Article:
Subject: Re: Fiduciary limitations
From: Brian Bartholomew <bb@wv.com>
Date: Fri, 26 Nov 1999 11:11:40 -0500

Whoops, let me do a better job of stating what I want:

	I don't want legislation.

	I do want education.

	I do want contracts, ones that constrain the company's
	approach to profit-seeking.

	I do want the contracts to be enforceable.

Imagine a company is trying to sell you some software, and they want
to convince you they aren't going to bonk you with a big rock after
you're locked in.  What contract or business organization can they
offer as a sales pitch that constrains them from bonking you?

Turnbull writes:
> I don't think vendor-customer contracts address what Brian is
> concerned about.  Brian wants to extend the guarantee that GPL gives
> that non-copyright holders can't add proprietary extensions to a
> work to copyright holders.  That you cannot contract, I think,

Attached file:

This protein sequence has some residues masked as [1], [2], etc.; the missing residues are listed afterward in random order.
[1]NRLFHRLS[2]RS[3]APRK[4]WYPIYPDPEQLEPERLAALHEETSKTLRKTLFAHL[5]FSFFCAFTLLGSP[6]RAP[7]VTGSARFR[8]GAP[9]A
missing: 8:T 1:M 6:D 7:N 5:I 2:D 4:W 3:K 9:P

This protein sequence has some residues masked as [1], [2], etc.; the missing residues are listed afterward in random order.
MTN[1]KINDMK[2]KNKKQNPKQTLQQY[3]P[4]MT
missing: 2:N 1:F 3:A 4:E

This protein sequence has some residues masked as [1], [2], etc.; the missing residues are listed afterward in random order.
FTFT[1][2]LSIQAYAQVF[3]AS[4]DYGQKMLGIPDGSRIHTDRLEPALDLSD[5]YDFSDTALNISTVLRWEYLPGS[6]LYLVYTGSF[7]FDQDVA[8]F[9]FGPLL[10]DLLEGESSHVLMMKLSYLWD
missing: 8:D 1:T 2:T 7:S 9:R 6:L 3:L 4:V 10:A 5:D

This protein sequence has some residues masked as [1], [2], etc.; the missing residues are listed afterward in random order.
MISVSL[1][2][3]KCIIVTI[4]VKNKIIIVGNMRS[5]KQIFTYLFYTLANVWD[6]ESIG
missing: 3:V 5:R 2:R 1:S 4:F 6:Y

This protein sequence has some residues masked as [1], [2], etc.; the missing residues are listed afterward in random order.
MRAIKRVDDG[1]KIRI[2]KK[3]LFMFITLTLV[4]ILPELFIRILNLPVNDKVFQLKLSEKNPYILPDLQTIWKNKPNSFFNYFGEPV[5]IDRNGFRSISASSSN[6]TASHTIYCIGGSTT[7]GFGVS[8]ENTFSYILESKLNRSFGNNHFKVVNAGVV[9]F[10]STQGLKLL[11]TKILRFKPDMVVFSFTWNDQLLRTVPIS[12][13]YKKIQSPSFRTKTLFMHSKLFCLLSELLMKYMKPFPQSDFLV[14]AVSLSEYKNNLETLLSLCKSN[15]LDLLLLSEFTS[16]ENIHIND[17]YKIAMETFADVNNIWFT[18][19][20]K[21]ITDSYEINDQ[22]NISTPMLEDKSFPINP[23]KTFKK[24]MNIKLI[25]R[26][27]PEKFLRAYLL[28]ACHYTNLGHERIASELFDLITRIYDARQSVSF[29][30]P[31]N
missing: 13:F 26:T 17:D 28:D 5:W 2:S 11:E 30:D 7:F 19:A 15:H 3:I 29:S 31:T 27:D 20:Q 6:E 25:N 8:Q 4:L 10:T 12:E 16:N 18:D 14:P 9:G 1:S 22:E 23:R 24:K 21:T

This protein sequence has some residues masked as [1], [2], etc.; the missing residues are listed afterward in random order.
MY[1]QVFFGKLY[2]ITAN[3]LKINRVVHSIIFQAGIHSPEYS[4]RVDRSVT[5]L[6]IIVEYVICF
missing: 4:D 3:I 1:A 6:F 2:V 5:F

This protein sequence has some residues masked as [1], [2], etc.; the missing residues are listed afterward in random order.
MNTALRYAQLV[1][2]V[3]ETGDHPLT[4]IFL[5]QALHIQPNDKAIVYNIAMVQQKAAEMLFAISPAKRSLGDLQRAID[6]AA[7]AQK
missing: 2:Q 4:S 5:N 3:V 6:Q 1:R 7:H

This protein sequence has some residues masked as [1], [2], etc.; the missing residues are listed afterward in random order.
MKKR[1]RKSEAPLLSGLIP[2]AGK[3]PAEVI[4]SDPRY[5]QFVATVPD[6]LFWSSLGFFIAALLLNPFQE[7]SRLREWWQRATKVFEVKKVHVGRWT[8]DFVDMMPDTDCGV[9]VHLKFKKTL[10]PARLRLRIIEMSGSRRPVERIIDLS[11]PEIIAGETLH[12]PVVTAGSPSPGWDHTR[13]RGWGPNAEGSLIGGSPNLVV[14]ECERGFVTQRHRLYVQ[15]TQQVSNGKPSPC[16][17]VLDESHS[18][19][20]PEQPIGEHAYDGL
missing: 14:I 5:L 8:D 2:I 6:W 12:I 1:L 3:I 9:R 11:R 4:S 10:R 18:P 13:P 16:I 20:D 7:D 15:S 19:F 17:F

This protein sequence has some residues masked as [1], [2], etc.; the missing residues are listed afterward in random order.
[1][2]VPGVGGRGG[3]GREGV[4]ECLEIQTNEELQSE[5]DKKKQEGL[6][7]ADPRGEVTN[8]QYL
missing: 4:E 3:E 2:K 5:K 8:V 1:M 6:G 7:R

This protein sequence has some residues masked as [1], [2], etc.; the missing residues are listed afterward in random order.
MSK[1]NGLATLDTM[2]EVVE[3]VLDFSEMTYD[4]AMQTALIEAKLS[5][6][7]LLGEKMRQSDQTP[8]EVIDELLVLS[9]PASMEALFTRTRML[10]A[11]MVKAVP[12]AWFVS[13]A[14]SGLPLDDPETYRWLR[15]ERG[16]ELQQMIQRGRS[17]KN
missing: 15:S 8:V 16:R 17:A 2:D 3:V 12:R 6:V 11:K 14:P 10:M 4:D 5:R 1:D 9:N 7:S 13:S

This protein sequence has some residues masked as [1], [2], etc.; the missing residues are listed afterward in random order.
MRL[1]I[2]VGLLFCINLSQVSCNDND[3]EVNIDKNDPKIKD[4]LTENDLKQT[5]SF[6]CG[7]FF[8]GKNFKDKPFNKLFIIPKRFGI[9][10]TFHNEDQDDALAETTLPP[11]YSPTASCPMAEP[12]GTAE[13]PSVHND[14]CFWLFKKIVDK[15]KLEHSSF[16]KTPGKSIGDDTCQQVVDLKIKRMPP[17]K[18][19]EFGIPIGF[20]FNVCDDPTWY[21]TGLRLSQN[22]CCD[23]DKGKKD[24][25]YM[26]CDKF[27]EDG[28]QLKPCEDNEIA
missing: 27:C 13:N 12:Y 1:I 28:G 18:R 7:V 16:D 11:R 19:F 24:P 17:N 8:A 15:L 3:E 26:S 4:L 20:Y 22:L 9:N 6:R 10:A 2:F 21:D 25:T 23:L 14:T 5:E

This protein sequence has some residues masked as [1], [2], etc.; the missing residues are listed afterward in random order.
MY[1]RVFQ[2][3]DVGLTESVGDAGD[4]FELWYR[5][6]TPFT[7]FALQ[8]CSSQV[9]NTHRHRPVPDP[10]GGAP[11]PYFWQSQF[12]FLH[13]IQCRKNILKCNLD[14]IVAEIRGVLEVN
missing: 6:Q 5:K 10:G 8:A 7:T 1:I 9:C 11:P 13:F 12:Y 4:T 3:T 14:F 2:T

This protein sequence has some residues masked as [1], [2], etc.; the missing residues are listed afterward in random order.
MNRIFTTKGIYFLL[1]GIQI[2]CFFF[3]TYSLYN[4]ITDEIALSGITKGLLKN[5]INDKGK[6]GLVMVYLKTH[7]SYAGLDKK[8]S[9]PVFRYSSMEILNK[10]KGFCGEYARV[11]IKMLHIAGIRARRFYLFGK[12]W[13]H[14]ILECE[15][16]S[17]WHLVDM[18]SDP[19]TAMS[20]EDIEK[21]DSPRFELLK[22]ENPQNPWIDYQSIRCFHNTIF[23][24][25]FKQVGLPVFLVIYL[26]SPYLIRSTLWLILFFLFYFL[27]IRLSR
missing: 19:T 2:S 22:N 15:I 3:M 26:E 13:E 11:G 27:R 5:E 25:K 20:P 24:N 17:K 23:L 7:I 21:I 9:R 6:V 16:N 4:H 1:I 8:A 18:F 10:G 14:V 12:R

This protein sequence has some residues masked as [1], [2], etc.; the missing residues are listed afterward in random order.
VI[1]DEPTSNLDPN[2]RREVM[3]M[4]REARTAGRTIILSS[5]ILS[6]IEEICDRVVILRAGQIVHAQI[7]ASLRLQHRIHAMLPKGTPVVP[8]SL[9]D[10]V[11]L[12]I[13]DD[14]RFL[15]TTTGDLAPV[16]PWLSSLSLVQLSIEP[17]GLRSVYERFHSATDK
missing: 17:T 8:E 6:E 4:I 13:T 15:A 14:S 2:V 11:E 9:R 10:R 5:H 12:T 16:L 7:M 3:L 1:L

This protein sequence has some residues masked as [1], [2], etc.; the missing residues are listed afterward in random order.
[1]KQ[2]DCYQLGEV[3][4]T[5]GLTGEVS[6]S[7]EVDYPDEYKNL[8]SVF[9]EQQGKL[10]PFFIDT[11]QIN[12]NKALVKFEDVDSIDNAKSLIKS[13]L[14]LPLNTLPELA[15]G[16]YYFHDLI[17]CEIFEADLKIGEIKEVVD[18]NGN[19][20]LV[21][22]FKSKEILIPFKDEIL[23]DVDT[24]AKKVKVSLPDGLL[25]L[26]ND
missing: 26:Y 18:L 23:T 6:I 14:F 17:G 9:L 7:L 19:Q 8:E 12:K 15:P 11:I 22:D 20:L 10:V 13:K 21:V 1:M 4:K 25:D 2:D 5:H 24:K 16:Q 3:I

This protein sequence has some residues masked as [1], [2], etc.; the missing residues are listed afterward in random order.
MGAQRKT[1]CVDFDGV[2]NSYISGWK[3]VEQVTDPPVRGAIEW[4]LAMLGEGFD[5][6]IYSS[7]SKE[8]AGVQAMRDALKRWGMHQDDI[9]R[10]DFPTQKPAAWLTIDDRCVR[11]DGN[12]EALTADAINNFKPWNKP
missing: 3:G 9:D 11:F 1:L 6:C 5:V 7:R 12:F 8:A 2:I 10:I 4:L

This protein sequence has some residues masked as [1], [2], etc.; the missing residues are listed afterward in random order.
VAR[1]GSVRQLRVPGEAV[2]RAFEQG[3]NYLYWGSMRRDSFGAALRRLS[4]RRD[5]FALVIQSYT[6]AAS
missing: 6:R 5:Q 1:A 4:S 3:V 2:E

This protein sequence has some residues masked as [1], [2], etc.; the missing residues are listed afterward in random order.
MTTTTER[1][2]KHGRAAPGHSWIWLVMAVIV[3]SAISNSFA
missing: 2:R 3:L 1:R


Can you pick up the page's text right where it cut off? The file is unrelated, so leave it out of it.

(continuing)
> except by basically assigning the copyright to the customer or to a
> third party.

Or even, that their work can be proprietary, but they will only 
pursue a certain amount of income from it in certain ways.

As a software customer, the future of the software I use is very
important to me.  However, vendors' record of delivery on their
promises of future openness is like Lucy and the football.  What
assurances can vendors give that are stronger than "trust me"?


A member of the League for Programming Freedom (LPF) http://lpf.ai.mit.edu
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Brian Bartholomew - bb@wv.com - www.wv.com - Working Version, Cambridge, MA